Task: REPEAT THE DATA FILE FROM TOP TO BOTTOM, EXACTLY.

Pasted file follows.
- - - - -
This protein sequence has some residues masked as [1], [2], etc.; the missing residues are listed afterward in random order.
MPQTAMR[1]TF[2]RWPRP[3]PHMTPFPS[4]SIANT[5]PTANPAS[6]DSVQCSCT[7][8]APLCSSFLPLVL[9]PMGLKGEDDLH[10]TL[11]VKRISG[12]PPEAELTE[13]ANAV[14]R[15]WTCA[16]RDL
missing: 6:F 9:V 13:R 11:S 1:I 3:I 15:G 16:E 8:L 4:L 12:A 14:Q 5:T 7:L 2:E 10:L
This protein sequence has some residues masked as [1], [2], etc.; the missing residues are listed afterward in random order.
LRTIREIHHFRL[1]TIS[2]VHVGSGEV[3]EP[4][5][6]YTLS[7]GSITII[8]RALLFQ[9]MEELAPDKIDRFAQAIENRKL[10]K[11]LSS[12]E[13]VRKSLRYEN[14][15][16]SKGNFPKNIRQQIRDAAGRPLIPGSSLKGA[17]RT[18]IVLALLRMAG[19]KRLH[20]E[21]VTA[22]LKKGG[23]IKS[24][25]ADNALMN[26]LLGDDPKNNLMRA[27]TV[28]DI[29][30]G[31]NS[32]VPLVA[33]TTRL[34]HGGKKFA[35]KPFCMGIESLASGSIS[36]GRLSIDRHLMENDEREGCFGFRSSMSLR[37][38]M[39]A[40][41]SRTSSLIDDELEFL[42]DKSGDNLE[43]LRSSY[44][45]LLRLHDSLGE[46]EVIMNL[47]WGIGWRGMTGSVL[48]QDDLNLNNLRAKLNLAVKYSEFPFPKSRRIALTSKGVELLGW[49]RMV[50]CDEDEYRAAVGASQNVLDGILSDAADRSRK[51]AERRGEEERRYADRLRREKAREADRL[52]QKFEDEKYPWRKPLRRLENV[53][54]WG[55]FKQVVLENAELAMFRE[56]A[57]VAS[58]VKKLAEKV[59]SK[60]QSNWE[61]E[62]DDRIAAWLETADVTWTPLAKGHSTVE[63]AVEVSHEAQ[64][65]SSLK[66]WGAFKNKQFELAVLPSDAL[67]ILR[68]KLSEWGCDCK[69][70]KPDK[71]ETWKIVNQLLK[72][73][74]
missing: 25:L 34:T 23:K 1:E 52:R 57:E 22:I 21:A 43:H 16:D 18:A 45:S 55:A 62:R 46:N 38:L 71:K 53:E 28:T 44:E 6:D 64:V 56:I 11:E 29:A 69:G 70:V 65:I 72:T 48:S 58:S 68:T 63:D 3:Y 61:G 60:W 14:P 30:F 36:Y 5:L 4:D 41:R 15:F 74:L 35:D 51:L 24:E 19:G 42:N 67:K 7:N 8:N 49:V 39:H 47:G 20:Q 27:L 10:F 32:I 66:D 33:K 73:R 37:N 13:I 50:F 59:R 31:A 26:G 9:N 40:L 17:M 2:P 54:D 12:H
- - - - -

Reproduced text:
This protein sequence has some residues masked as [1], [2], etc.; the missing residues are listed afterward in random order.
MPQTAMR[1]TF[2]RWPRP[3]PHMTPFPS[4]SIANT[5]PTANPAS[6]DSVQCSCT[7][8]APLCSSFLPLVL[9]PMGLKGEDDLH[10]TL[11]VKRISG[12]PPEAELTE[13]ANAV[14]R[15]WTCA[16]RDL
missing: 6:F 9:V 13:R 11:S 1:I 3:I 15:G 16:E 8:L 4:L 12:A 14:Q 5:T 7:L 2:E 10:L
This protein sequence has some residues masked as [1], [2], etc.; the missing residues are listed afterward in random order.
LRTIREIHHFRL[1]TIS[2]VHVGSGEV[3]EP[4][5][6]YTLS[7]GSITII[8]RALLFQ[9]MEELAPDKIDRFAQAIENRKL[10]K[11]LSS[12]E[13]VRKSLRYEN[14][15][16]SKGNFPKNIRQQIRDAAGRPLIPGSSLKGA[17]RT[18]IVLALLRMAG[19]KRLH[20]E[21]VTA[22]LKKGG[23]IKS[24][25]ADNALMN[26]LLGDDPKNNLMRA[27]TV[28]DI[29][30]G[31]NS[32]VPLVA[33]TTRL[34]HGGKKFA[35]KPFCMGIESLASGSIS[36]GRLSIDRHLMENDEREGCFGFRSSMSLR[37][38]M[39]A[40][41]SRTSSLIDDELEFL[42]DKSGDNLE[43]LRSSY[44][45]LLRLHDSLGE[46]EVIMNL[47]WGIGWRGMTGSVL[48]QDDLNLNNLRAKLNLAVKYSEFPFPKSRRIALTSKGVELLGW[49]RMV[50]CDEDEYRAAVGASQNVLDGILSDAADRSRK[51]AERRGEEERRYADRLRREKAREADRL[52]QKFEDEKYPWRKPLRRLENV[53][54]WG[55]FKQVVLENAELAMFRE[56]A[57]VAS[58]VKKLAEKV[59]SK[60]QSNWE[61]E[62]DDRIAAWLETADVTWTPLAKGHSTVE[63]AVEVSHEAQ[64][65]SSLK[66]WGAFKNKQFELAVLPSDAL[67]ILR[68]KLSEWGCDCK[69][70]KPDK[71]ETWKIVNQLLK[72][73][74]
missing: 25:L 34:T 23:K 1:E 52:R 57:E 22:I 21:A 43:H 16:D 18:A 45:S 55:A 62:R 46:N 38:L 71:K 53:E 28:T 44:E 6:D 64:V 56:I 11:E 29:A 69:G 70:V 65:I 72:T 48:S 58:S 68:T 63:D 3:Y 61:G 60:W 14:P 30:F 36:Y 5:L 4:D 41:R 15:F 74:L 35:D 51:L 24:E 19:G 42:N 67:K 7:N 8:N 49:V 39:H 47:G 20:Q 27:L 10:F 32:I 66:D 33:K 73:R 37:N 13:I 50:F 59:R 31:A 26:G 9:N 40:L 17:M 2:P 54:D 12:H